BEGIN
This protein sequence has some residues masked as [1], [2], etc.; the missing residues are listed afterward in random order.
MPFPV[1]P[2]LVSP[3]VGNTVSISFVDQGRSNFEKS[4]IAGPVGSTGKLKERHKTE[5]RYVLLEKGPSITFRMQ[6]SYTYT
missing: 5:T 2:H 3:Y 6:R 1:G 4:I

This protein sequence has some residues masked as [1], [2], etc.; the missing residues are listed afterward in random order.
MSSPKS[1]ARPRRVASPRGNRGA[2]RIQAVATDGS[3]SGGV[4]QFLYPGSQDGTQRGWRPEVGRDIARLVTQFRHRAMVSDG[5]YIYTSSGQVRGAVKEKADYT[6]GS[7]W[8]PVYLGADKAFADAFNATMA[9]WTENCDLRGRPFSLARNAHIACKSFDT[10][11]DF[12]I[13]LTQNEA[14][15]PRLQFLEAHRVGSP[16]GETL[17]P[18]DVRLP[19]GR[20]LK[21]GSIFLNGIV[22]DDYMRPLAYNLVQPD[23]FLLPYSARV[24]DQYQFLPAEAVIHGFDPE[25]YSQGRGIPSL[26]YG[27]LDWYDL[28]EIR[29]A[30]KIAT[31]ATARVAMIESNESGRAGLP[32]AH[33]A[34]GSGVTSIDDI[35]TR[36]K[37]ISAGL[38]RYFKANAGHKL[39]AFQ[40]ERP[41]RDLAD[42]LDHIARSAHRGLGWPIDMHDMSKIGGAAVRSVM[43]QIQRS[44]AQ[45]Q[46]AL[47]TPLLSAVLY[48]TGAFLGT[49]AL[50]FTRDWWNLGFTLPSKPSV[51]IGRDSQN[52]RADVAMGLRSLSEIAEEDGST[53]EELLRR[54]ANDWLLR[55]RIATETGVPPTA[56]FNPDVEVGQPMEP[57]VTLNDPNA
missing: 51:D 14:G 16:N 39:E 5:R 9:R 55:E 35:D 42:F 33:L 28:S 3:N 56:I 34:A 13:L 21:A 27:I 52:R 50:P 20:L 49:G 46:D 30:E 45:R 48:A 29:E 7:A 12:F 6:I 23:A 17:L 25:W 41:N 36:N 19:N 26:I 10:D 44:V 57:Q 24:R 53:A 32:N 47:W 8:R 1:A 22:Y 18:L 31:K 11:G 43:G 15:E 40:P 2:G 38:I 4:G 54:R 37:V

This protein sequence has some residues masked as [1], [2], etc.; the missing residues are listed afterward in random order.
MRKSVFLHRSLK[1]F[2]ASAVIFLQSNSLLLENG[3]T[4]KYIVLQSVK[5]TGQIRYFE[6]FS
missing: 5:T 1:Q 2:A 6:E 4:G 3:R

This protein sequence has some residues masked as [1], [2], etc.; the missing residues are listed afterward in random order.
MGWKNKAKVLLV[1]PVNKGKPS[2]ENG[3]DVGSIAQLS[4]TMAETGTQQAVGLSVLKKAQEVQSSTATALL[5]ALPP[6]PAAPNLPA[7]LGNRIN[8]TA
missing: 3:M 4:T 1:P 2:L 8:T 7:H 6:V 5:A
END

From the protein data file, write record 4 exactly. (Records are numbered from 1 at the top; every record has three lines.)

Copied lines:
This protein sequence has some residues masked as [1], [2], etc.; the missing residues are listed afterward in random order.
MGWKNKAKVLLV[1]PVNKGKPS[2]ENG[3]DVGSIAQLS[4]TMAETGTQQAVGLSVLKKAQEVQSSTATALL[5]ALPP[6]PAAPNLPA[7]LGNRIN[8]TA
missing: 3:M 4:T 1:P 2:L 8:T 7:H 6:V 5:A